Posted: March 13th, 2014 in Columnists,Columns,Inquirer Opinion | Read More »

Not just good but great teachers

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When teachers introduce themselves and their careers with an apologetic “I am only a teacher,” my hackles are raised and I never pass up the chance to chide them and remind them about the vital role they play in the nurturing of hearts and minds.

Posted: March 8th, 2014 in Columns,Featured Columns,Featured Headline,Inquirer Opinion | Read More »

Persistent poverty and joblessness

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Persistent poverty has been perennially bugging the national leadership and society at large even during periods of economic growth appreciably higher than the long-term norm. It is intimately linked to joblessness, which the Social Weather Stations’ latest survey reported last Feb. 11 at 25.2 percent for 2013 (roughly equivalent to the official un- + under-employment at 24.4 percent), creating quite a media stir. Coincidentally, the SWS news appeared on the same day that the National Economic and Development Authority came out with the updated Philippine Development Plan (PDP), on which the Cabinet was reported to have met for eight hours.

Posted: March 8th, 2014 in Columns,Featured Columns,Featured Headline,Inquirer Opinion | Read More »

Specialization training for BA and IT instructors

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During the May 2013 summer break, the IT and Business Process Association of the Philippines (Ibpap) and the Commission on Higher Education (CHEd) organized several specialization training sessions for business administration and information technology (BA and IT) instructors from Cavite State University, Laguna State Polytechnic University and Polytechnic University of the Philippines, Tarlac State University, Batangas State University and Negros Oriental State University.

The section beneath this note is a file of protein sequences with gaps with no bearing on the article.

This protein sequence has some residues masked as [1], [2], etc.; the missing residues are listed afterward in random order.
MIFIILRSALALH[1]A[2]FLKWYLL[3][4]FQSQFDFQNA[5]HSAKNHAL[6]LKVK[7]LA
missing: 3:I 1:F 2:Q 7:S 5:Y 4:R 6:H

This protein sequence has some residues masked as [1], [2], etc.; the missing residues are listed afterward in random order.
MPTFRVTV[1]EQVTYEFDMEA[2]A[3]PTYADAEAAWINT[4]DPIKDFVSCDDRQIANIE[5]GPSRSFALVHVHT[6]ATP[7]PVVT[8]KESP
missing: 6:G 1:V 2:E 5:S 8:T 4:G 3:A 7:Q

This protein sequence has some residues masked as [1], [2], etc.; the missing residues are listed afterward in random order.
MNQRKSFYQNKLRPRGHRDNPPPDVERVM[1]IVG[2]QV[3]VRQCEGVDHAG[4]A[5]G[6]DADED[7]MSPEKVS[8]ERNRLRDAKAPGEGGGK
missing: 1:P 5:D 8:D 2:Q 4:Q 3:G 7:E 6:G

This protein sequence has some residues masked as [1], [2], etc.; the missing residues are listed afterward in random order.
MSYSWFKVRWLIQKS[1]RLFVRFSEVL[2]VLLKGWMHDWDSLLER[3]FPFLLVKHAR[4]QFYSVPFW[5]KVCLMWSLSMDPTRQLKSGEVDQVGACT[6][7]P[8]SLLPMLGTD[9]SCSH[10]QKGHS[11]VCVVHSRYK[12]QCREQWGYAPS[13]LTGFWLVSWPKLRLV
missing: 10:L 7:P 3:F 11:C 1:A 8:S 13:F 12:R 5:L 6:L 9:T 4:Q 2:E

Posted: March 1st, 2014 in Columns,Featured Columns,Featured Headline,Inquirer Opinion | Read More »

‘Miracle’ at Edsa?

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I am uncomfortable with throwing around the word “miracle” too easily. In many cases I prefer to speak of Divine Providence, working in history and bringing together a series of contingent—might have been different—events and human decisions to bring about a definite outcome. Let us look at the Edsa 1986 event and some of the happenings and decisions that led to it.

Posted: March 1st, 2014 in Columns,Featured Columns,Featured Headline,Inquirer Opinion | Read More »

Self-inflicted cybercrime panic

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During the Silly People’s Improv Theater oracle segment the night before the Supreme Court released its decision on the Cybercrime Prevention Act, a spectator asked: “Will I be convicted of a cybercrime this year?” Protesters asked social media users to turn their profile pictures black last Feb. 25 and rally at the Edsa Shrine. Many have spontaneously cursed the high court, but specifics are curiously absent.

Posted: February 28th, 2014 in Columnists,Columns,Inquirer Opinion | Read More »